May 15, 2008 15:41 ET

UNICEF Canada Launches Emergency Appeal for Children Suffering From Devestating Earthquake in China

UNICEF Canada Accepting Donations for Two Emergencies: China and Myanmar

TORONTO, ONTARIO--(Marketwire - May 15, 2008) - UNICEF Canada announced today that it is accepting donations to help children and families affected by the devastating earthquake in China. UNICEF Canada is also accepting donations for the victims of the cyclone in Myanmar, where families continue to deal with the aftermath of the deadly cyclone on May 3.

"We're calling on Canadians to support UNICEF's relief efforts in China and Myanmar. While these emergencies are quite different in scope, the one commonality is that in any emergency children are the most vulnerable," said Nigel Fisher, President & CEO of UNICEF Canada. "More funding is needed so that our staff can continue to work on the ground with their Chinese counterparts to ensure that children are safe, healthy and back in school as quickly as possible."

Canadians have the option to choose which emergency they donate to. All donations will be used directly to assist children and families in the specified country. Donations can be made online at www.unicef.ca or by calling 1-877-955-3111.

UNICEF has country offices around the world. It has the expertise and a proven track record in providing critical assistance to children in the wake of multiple simultaneous emergencies. We have teams on the ground in-country and pre-positioned supplies in place in anticipation of annual seasons of natural disasters.

"We have 9,000 staff around the world and are accustomed to dealing with multiple emergencies simultaneously," said Fisher. "Already we are dealing with ongoing emergencies in countries such as Darfur, the Democratic Republic of Congo and Afghanistan. We are prepared to aid victims in both China and Myanmar at the same time."

In Myanmar, the deadly cyclone has affected more than 2.5 million people, killing tens of thousands. UNICEF deployed its staff within 24 hours in the regions most affected by the cyclone and our staff have been working around the clock since. UNICEF has been successful in getting several plane loads of emergency supplies distributed to the women and children in Myanmar, but there is an urgent need for more aid supplies in the country. It is expected that the rehabilitation of the most affected regions will take several months, even years. UNICEF has launched a global appeal to raise $25.5 million for Myanmar.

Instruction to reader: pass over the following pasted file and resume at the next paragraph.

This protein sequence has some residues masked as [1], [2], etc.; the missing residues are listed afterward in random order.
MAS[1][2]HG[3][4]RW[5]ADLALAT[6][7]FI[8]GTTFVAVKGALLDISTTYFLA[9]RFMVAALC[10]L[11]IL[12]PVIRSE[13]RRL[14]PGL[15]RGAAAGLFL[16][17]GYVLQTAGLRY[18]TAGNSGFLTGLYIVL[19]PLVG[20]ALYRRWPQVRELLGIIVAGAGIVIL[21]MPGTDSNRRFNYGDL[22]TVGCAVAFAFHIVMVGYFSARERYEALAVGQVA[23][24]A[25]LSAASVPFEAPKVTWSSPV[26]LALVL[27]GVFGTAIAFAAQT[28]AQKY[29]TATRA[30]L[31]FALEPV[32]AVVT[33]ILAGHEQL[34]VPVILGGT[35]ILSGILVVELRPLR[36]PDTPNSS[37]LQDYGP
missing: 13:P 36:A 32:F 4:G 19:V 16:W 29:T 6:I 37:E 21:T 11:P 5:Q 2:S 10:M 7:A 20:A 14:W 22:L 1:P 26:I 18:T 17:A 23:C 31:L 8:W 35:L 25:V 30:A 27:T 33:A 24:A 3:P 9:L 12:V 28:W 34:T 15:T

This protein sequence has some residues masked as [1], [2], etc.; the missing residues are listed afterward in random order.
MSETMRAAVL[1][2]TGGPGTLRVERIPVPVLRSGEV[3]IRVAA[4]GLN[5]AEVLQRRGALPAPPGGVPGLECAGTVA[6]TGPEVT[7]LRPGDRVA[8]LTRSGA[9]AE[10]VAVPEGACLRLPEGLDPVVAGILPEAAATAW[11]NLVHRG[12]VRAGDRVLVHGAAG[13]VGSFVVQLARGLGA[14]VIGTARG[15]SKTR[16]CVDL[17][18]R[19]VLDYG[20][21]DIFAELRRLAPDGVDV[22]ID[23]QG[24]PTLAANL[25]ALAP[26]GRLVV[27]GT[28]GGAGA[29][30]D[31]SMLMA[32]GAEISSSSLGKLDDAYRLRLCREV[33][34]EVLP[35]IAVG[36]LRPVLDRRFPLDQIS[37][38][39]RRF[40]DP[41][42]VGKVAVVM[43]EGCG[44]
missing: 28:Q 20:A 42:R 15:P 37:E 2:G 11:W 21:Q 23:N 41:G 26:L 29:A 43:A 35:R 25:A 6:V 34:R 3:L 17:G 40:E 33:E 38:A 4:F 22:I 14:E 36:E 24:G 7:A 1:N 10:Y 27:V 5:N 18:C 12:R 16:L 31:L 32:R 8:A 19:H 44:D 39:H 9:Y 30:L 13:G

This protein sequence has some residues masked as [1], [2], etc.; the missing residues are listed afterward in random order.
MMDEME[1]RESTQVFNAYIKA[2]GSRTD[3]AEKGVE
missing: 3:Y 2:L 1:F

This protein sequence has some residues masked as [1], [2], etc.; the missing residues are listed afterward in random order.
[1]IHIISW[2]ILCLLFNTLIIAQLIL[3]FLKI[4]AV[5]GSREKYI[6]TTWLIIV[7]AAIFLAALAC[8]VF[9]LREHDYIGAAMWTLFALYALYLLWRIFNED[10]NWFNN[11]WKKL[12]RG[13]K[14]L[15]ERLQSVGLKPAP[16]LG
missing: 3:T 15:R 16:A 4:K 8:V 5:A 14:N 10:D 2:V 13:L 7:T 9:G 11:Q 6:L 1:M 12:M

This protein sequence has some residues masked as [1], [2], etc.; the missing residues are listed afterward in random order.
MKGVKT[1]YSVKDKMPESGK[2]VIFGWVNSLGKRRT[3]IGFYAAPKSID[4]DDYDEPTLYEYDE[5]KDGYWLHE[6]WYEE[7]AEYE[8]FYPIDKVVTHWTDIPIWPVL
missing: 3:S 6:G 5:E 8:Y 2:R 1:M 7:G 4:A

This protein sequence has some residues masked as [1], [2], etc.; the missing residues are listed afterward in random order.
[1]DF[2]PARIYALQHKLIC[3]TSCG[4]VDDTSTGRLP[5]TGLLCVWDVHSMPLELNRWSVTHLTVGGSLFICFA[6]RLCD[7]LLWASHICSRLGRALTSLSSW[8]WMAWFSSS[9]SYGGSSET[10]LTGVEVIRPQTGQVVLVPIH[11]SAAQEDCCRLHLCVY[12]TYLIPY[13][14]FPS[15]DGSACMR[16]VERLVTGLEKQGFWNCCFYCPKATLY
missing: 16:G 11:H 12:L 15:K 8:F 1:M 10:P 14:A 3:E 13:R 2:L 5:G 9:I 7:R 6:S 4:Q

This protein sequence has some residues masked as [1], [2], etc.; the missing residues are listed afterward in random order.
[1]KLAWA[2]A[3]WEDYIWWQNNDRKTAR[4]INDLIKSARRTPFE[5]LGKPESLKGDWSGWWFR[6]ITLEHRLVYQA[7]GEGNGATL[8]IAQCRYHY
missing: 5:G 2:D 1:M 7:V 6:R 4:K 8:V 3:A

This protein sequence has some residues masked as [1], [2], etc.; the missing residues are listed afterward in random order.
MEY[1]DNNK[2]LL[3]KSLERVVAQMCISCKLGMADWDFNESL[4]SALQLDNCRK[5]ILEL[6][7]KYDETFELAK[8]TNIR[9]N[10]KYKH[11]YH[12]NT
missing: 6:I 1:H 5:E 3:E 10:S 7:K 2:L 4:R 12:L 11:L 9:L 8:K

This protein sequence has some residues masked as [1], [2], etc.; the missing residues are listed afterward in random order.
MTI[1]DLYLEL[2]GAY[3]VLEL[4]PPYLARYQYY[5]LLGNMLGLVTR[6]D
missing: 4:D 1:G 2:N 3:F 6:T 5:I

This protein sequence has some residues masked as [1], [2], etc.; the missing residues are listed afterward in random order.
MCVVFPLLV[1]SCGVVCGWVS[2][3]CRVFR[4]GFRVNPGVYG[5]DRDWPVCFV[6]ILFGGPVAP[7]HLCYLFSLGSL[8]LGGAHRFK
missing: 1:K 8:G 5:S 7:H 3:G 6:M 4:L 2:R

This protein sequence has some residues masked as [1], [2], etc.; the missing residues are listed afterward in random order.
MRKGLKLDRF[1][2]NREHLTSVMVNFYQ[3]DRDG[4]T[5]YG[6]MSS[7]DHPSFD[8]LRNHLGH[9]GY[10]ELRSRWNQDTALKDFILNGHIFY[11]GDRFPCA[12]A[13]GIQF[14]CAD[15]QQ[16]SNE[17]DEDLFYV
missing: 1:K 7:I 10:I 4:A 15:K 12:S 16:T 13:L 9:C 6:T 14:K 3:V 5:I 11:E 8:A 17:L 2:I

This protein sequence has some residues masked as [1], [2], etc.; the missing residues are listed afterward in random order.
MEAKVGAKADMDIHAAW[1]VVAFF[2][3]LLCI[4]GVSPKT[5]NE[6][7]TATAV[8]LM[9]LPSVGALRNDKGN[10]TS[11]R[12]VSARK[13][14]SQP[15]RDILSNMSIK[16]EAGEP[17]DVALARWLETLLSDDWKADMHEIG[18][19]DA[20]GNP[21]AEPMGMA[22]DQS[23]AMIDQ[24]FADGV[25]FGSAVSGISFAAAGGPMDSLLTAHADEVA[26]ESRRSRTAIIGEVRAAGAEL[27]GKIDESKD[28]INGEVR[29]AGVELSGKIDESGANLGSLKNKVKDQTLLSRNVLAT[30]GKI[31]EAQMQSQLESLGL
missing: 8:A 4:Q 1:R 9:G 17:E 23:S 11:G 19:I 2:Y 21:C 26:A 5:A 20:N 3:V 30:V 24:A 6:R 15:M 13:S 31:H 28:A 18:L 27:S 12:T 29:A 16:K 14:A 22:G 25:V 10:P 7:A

In China, the worst earthquake of the generation struck the Sichuan area Monday, leaving thousands buried under schools and buildings. At the request of the Chinese government, UNICEF is providing critical assistance to the earthquake relief efforts and has mobilized urgently needed relief supplies with immediate emphasis on health kits, tents and shelter materials, as well as water and sanitation supplies. UNICEF has launched an appeal to raise US$5 million for the immediate needs in China.

UNICEF is deeply concerned by the large number of children that have not yet been recovered from the rubbles following the major earthquake in Sichuan Province. The total number of children in Sichuan schools is 12.2 million. The total number of children in school in the hardest hit counties is 2.3 million. Authorities on the ground have determined it is no longer possible to keep track of the number of schools and public buildings that have collapsed burying many children and adults under rubble.

To support UNICEF's work in China and Myanmar, please visit www.unicef.ca or call 1-877-955-3111.


UNICEF is the world's leader for children, working in 156 countries and territories to save, protect and enhance the lives of girls and boys. UNICEF supports child health and nutrition, promotes quality basic education, protects children from violence, exploitation and AIDS, and is the world's largest provider of vaccines for developing nations. A global leader in emergencies with six decades of on-the-ground experience, UNICEF saves and rebuilds children's lives in natural disasters and conflict. UNICEF is funded entirely by voluntary contributions from individuals, businesses, foundations, schools, associations and governments.

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